In their Essay on the evolution of human language, Martins and Boeckx seek to refute what they call the "half-Merge fallacy" - the conclusion that the most elementary computational operation for human language syntax, binary set formation, or "Merge," evolved in a single step. We show that their argument collapses. It is based on a serious misunderstanding of binary set formation as well as formal language theory. Furthermore, their specific evolutionary scenario counterproposal for a "two-step" evolution of Merge does not work. Although we agree with their Essay on several points, including that there must have been many steps in the evolution of human language and the importance of understanding how language and language syntax are implemented in the brain, we disagree that there is any justification, empirical or conceptual, for the decomposition of binary set formation into separate steps.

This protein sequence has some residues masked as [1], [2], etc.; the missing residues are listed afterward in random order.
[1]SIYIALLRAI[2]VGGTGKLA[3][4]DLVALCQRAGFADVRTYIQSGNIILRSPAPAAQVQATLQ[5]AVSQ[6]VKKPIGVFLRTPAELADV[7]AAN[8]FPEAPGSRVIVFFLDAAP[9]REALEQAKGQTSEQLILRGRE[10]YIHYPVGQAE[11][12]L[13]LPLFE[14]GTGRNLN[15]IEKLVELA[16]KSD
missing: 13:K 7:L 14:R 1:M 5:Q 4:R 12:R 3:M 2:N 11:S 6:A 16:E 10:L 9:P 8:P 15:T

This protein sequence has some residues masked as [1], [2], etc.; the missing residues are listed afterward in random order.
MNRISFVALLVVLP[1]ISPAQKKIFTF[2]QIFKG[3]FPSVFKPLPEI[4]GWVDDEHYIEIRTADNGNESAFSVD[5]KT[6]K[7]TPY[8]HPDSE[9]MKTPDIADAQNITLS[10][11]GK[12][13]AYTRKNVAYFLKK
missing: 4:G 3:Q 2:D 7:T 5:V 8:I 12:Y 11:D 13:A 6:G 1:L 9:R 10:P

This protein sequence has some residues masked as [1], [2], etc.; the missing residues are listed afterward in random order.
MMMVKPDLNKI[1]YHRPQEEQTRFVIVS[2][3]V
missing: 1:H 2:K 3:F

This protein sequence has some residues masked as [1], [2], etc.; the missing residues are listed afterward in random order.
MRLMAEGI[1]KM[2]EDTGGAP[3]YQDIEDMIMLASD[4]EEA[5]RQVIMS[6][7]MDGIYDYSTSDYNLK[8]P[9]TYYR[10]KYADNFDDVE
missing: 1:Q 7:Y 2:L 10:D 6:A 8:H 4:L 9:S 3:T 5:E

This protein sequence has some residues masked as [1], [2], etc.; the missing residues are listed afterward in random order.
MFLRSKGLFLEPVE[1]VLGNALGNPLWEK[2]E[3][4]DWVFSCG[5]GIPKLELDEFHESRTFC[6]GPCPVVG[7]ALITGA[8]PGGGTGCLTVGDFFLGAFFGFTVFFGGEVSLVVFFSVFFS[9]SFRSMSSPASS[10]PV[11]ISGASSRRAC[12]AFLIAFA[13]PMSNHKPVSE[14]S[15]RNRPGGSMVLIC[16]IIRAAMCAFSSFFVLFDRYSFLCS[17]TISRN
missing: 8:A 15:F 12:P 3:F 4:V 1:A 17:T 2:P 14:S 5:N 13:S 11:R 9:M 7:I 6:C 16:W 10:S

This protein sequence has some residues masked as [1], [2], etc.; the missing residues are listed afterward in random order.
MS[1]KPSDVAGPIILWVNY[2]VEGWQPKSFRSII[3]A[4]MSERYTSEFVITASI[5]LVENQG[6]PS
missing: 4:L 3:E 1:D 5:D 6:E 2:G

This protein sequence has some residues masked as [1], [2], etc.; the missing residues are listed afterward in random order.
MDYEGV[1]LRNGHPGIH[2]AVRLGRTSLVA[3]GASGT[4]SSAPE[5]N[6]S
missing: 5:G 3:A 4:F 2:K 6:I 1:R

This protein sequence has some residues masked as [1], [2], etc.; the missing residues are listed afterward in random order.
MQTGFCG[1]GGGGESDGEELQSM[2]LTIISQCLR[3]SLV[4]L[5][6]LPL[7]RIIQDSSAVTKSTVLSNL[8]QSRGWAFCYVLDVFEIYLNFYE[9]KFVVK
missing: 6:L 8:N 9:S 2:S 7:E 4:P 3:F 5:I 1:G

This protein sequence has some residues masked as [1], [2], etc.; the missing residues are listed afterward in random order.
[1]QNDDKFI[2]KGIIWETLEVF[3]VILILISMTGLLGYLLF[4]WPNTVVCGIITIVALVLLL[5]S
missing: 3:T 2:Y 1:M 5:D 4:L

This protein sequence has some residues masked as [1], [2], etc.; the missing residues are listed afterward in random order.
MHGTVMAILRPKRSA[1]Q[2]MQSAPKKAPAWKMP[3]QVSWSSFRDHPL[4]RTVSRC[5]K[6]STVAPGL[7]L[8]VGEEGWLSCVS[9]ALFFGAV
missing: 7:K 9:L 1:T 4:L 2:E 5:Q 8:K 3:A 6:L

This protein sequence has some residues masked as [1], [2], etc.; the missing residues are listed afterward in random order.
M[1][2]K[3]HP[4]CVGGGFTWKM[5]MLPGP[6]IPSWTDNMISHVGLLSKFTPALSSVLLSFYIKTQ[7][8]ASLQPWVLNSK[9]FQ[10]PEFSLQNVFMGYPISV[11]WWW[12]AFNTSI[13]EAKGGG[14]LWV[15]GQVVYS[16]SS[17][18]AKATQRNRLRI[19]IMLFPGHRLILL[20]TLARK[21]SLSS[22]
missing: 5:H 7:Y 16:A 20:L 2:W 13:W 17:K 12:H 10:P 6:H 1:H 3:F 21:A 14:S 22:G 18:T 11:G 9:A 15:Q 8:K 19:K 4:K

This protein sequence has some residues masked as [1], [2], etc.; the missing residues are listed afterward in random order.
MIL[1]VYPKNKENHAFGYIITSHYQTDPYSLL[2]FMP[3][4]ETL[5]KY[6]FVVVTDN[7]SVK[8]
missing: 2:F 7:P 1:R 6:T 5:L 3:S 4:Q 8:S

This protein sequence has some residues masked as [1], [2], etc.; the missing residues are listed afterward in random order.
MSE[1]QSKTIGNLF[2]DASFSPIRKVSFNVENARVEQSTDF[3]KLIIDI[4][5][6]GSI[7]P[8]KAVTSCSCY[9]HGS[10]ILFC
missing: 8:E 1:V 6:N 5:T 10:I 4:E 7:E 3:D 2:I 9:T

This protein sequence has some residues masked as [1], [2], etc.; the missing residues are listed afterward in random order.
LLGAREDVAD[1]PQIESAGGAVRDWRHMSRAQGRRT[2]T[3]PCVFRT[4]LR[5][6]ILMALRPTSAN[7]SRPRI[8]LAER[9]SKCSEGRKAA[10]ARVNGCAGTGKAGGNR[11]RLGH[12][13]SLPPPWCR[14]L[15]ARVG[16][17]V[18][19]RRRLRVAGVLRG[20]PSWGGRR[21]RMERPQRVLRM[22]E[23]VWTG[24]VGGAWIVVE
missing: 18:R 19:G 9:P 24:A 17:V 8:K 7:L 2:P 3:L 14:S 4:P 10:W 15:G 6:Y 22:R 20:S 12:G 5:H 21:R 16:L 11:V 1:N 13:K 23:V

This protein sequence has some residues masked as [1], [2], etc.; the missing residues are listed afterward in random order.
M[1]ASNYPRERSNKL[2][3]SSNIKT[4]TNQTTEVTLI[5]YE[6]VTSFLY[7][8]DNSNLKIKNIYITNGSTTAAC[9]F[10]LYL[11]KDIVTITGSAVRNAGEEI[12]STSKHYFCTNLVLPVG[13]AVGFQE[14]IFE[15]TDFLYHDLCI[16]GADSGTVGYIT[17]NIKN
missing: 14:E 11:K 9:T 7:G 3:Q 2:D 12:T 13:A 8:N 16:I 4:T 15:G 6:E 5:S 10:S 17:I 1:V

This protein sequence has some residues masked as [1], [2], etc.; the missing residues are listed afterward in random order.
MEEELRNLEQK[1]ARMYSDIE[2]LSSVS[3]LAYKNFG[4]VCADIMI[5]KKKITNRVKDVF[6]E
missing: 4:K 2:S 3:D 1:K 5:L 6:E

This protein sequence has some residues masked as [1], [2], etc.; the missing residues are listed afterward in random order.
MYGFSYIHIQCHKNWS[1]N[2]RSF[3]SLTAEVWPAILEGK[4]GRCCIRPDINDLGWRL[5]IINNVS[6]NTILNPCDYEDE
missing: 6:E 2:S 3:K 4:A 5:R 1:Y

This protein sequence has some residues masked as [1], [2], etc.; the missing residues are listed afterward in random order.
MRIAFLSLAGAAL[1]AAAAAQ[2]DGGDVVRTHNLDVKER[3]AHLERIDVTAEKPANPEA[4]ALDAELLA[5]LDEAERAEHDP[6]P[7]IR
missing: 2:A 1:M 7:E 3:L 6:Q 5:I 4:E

ASJC Scopus subject areas
- Biochemistry, Genetics and Molecular Biology(all)
- Immunology and Microbiology(all)
- Agricultural and Biological Sciences(all)